How does the growth of Washington state’s cannabis industry relate to neighborhood socioeconomic characteristics?
Authored by : Solmaz Amiri, DDes; Pablo Monsivais, PhD, MPH; Michael G. McDonell, PhD ;Ofer Amram, MSc
PhD; September, 2019
Recreational use of cannabis is legal in the District of Columbia and 10 states. Washington State was first to legalize the recreational use of cannabis in 2012. Despite the growing legal availability of recreational cannabis, little is known about the impact of cannabis outlet availability on our local communities. The Washington State Liquor and Cannabis Board (WSLCB) regulates and enforces cannabis licensing. Cannabis license applications are considered under three categories of producers, processors, and retailers (see below)
- Producers grow cannabis plants for wholesalers, processors, and other cannabis producers.
- Processors are involved with processing, packaging, and labeling useable cannabis or cannabis-infused products for wholesale to retailers.
- Retailers sell cannabis and cannabis-infused products to consumers.
How the Study was Conducted
We examined trends in availability of cannabis licensed cannabis businesses (i.e., producers, processors, and retailers) across communities in Washington State from 2014 to 2017. We used WSLCB’s data to quantify the number of licensed cannabis businesses for Washington’s 1,446 census tracts in 2014, 2015, 2016, and 2017. We used Singh's Area Deprivation Index to stratify census tracts into three groups based on the socio-economic characteristics of communities (least-deprived, middle-deprived, and most-deprived). Singh's Area Deprivation Index includes seventeen community measures in four domains of poverty, housing, employment, and education. Analyses allowed for the spatial and temporal characterization of cannabis businesses in relationship to neighborhood socioeconomic characteristics, accounting for similarities based on neighboring census tracts.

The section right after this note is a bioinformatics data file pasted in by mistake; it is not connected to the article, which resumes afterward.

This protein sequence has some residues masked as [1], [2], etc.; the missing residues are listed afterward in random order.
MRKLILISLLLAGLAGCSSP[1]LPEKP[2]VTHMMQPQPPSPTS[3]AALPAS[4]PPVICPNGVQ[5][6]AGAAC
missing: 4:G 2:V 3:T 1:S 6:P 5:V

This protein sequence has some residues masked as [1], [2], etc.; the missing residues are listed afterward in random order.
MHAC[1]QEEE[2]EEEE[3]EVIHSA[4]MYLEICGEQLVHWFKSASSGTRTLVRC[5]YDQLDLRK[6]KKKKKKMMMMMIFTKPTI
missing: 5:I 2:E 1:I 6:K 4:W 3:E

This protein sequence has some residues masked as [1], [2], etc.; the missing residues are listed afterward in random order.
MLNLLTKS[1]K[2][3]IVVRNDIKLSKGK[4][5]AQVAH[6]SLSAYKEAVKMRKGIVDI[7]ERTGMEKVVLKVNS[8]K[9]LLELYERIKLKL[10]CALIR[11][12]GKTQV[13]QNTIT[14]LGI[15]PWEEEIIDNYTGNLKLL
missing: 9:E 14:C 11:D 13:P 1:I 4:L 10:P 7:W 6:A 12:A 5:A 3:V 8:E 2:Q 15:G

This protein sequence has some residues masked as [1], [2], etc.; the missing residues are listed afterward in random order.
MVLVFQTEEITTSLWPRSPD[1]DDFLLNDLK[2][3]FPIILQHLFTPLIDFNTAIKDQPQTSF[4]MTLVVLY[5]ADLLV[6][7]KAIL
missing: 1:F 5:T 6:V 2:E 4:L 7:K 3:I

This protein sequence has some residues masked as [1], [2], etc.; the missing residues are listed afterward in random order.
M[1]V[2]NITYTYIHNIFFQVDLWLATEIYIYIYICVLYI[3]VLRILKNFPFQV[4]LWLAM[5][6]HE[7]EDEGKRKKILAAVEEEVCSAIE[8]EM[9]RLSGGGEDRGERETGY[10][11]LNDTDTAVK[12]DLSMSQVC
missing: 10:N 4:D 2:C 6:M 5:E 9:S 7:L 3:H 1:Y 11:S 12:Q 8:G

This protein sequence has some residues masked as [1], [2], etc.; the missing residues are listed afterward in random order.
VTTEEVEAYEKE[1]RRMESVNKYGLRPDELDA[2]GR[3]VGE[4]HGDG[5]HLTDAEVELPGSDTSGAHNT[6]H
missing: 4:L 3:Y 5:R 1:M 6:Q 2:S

What the Study Found
Of the 1,446 census tracts in Washington State, we found the following:
The density of all licensed cannabis outlets increased over time. Most-deprived areas have increased likelihood of licensed cannabis producers’, processors’, and retailers’ density when compared to least-deprived areas.
79 tracts had at least one cannabis producer in 2014, which increased to 305 tracts in 2017.
104 tracts had at least one cannabis processor in 2014, which increased to 290 tracts in 2017.
77 tracts had at least one cannabis retailer in 2014, which increased to 275 tracts in 2017.
Explore the map below
Implications of this Study
The results showed disparity with respect to licensed cannabis outlet density in Washington State over time. The findings call for initiatives, policies, and research that decrease disparities in cannabis outlet locations.